From paying 60 euros for a ten-minute taxi to inhaling an entire baguette before lunch, there are several embarrassing mistakes tourists make in Paris.
But none are quite so public as the following Instagram erreur: trying to take ‘glamorous’ photos throughout your morning java experience, rather than sitting back and enjoying the thing.
Though not quite as bad as swigging Grand Marnier from the bottle and passing out underneath the Eiffel Tower, this sin stops you enjoying the authentic Parisian ‘cafe experience.’
What do we mean by ‘authentic’? Paris based photographer Patrick Colpron sums it up nicely in the following image.
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Lorette & Les Garçons, Café life is when you just take the time to love a little instead of rushing from place to place. It is when you can afford to wait 15-20 minutes to have your order taken for a simple coffee and another 15-20 minutes to have it brought to you. The time it takes to fully enjoy the simple pleasure of another person’s company, a fresh newspaper or a good book. Made with a Canon EOS R and a Canon RF 15-35/2.8 #thisisparis always something new to discover, taste and experience #paris #topparisphoto #topfrancephoto #topeuropephoto #hello_france #super_france #igersfrance #visitfrance #merveillesdefrance #parisjetaime #parismonamour #parigi #igersparis #tlpicks #passionpassport #iamatraveler #mylittleparis #culturetrip #beautifuldestinations #parisobviously #canon #canoneosr #canonrf1535lism #canonfrance
“Café life is when you just take the time to love a little instead of rushing from place to place. It is when you can afford to wait 15-20 minutes to have your order taken for a simple coffee and another 15-20 minutes to have it brought to you. The time it takes to fully enjoy the simple pleasure of another person’s company, a fresh newspaper or a good book,” Colpron captions the photo.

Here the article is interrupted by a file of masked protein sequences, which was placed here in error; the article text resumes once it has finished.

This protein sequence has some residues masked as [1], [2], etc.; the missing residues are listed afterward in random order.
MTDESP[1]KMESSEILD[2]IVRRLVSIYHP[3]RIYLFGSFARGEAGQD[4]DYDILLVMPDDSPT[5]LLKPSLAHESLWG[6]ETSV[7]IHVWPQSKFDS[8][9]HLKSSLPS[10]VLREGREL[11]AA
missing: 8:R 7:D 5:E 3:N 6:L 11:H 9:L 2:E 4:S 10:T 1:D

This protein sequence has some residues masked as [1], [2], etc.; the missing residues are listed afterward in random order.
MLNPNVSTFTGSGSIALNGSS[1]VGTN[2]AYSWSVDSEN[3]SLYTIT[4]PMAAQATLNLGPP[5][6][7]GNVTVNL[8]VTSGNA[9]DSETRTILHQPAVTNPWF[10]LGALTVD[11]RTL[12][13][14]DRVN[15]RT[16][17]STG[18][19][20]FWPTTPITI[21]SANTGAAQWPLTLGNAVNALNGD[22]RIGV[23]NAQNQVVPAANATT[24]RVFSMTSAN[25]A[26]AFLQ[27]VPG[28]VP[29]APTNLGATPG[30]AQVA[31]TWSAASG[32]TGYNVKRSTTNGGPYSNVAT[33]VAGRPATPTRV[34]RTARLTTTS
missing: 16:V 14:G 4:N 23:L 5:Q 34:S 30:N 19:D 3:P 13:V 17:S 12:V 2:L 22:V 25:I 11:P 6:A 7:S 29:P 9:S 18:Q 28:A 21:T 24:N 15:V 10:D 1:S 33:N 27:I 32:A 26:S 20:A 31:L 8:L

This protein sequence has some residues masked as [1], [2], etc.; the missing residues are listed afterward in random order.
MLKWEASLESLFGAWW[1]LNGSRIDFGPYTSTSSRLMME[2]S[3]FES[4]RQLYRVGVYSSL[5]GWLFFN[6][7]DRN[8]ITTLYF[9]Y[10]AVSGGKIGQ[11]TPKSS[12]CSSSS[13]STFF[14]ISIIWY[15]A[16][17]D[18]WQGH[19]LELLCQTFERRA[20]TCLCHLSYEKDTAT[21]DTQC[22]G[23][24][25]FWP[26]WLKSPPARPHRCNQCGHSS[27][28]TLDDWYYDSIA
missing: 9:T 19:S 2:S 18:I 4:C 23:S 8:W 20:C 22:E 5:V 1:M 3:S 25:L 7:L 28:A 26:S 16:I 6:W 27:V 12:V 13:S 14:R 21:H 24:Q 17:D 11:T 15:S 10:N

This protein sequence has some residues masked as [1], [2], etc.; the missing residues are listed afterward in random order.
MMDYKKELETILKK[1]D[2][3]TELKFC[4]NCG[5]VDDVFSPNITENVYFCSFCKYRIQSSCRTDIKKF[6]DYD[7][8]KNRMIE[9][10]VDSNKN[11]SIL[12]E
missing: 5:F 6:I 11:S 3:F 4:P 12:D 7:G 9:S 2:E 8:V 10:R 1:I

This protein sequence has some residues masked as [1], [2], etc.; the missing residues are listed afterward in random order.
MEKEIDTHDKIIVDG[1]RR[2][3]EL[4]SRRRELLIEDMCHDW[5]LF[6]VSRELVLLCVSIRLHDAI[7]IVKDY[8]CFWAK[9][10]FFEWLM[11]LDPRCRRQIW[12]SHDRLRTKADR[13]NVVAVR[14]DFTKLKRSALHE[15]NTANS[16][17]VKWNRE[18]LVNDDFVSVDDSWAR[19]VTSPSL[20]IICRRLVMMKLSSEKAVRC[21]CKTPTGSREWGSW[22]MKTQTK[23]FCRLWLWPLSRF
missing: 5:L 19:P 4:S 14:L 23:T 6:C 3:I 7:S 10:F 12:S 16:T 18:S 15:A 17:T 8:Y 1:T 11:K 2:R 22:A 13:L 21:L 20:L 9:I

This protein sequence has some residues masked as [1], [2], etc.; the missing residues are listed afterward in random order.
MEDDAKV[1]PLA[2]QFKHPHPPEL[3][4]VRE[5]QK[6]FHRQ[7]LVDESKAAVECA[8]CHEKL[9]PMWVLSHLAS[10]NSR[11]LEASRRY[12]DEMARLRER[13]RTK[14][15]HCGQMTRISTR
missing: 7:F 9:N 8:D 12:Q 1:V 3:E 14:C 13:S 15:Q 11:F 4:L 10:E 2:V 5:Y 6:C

Gary Prebble, the owner of Sydney French restaurant Bistro St Jacques, agrees, telling DMARGE the classic cafe experience in France should be unhurried, simple; non neurotic.
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According to Gary, a big mistake tourists make when visiting Paris is obsessing over documenting the experience, taking photos, putting pressure on ourselves to enjoy it, and thus not getting the meditative ‘moment’ Colpron mentions above.
“I am 50 years old, so I grew up without social media and phones… and I am quite shocked at how much people rely on the use of these devices to legitimise their experience today. I think this can contribute to significantly increased neuroses. I always have the feeling it takes people out of the experience of being there, and that is probably antithetical to a great hospitality experience of immersion.”
Gary also gave us a friendly pointer on how to find a good cafe in France: “A good one they will not chase you in!” as well as an insight into why tourists expect things to taste more glamourous in Paris: “This city has a history of a collective passion for food, love, lifestyle and human freedom.”
“It’s a special place. We tap into that when we are there.”